The Electric Boogaloos came out in their Zoot suits held their audience with a popping and locking routine that flowed easily from one section to another. My particular favourte was a trio made up of brothers Boogaloo Sam (Sam Solomon)and Popin Pete (Timothy Solomon) and the latter's son Straphanio Solomon. They had white elastic tape attached from their hands to their shoes which made them look like marrionettes when they did the impossible undulations of popping and locking.

My one slight disappointment of the night was the Rock Steady Crew (UK), I was expecting the New York Crew and Crazy Legs to turn up, but it was the British franchise instead. B-girl Mega (Megan Cooney) and JesSkilz (Jessica Hamani) were rather weak compared to Tweetie and Ms Vee, as their style lacked performance presence and the chutzpah of the latter two.

Overall, it an exhilarating night of performances, however, Rennie Harris’ absence from the stage marks perhaps a new direction for him in terms of his creative output. He “produced, conceived and directed” Legends of Hip-Hop, however I really missed his signature mark that he leaves on all his work I’ve seen to date, namely his presence on stage.

If you had trouble understanding the dance terminology refer to:

http://www.findarticles.com/p/articles/mi_m1083/is_7_78/ai_n6145252
http://rap.about.com/library/blbreakdancecoverpage.htm
http://enjoyment.independent.co.uk/music/features/story.jsp?story=621192
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Andre Yew posted 25 March 2005 08:58 PM
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I saw this show when they were here at REDCAT in Los Angeles a few months ago, and though I've had very limited exposure to and knowledge of hip-hop, it was very exciting theater. The crowd here was really appreciative as well, and we were lucky enough to have Rennie Harris give us a very short encore performance at the end.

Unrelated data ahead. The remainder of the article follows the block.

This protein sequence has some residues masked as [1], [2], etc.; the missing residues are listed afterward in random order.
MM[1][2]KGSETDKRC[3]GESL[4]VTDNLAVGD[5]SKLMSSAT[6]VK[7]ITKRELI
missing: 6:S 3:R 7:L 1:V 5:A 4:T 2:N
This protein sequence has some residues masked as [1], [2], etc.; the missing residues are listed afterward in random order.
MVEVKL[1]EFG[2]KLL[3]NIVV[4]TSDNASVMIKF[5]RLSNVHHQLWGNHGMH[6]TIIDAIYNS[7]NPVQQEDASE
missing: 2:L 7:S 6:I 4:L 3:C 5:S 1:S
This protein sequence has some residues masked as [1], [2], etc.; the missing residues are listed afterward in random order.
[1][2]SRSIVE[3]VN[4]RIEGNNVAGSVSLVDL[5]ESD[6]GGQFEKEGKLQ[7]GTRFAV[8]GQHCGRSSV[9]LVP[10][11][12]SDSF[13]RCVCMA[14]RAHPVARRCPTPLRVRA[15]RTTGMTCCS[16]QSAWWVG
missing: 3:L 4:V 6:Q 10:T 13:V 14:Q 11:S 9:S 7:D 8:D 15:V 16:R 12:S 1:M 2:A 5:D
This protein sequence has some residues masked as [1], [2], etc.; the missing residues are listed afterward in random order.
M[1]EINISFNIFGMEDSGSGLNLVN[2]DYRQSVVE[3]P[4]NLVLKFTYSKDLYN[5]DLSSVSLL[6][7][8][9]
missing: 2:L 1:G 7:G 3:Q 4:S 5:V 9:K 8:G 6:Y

--Andre


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 Post subject: Re: Rennie Harris - 'Legends of Hip-Hop'
PostPosted: Mon Mar 28, 2005 12:13 pm 
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Location: London, England; Tallinn, Estonia
Rennie Harris' Legends of Hip-Hop
By Donald Hutera for The Times


HIP-HOP, its most ardent practitioners maintain, is a multi-faceted culture rather than a big-bucks commodity. The language of motion that has built up around it is as codified as that of ballet, ballroom or any other dance genre. Hip-hop has history. Relatively recent history, it must be said, but still worthy of respect.

Rennie Harris’ Legends of Hip-Hop was concocted by the titular Philadelphian, a legend-in-the-making himself, as a loose tribute to what came before and a partial nod to what’s happening now. Co- presented by the UK production outfit Crying Out Loud as part of the South Bank Centre’s Africa Remix season, the 90-minute performance is a sort of living history book. A grand idea, this, even if some of the particulars are slipshod.

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 Post subject: Re: Rennie Harris - 'Legends of Hip-Hop'
PostPosted: Tue Mar 29, 2005 3:51 am 
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Location: Estonia
Quote:
Legends of Hip-Hop
by JUDITH MACKRELL in the Guardian

But no less impressive is the twizzling footwork with which the dancers buzz around the stage like a baggy-jeaned, muscular swarm of insects.
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 Post subject: Re: Rennie Harris - 'Legends of Hip-Hop'
PostPosted: Thu Mar 31, 2005 1:31 am 
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Location: Estonia
Quote:
Hip-hop goes back to its roots
by ZOE ANDERSON for the Independent

The timing is brilliant. The musical rhythm isn't complicated, but the dancing tweaks and teases it.
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 Post subject: Re: Rennie Harris - 'Legends of Hip-Hop'
PostPosted: Sun Apr 03, 2005 1:39 am 
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Location: London, England; Tallinn, Estonia
Legends of Hip Hop
By David Dougill for The Sunday Times

There were veterans on stage, as well, such as Boogaloo Sam of the Electric Boogaloos; and today’s generation, the Rock Steady and Mop Top crews, who spin on their heads (awesome).

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Legends of Hop Hop
By Jann Parry for The Observer

Easter Delirium! was the enticing title under which Rennie Harris's Legends of Hip Hop appeared at the South Bank. The ragbag show sets out to tell the story of street dancing, mixing American pioneers, hot young dance crews and show-off London DJs. The history bits on video are garbled, the mainly male star turns inventively articulate. Let's admit it: hip hop is a guy thing. Girls don't have the strength for the really eye-popping moves - and that's what the audience comes for.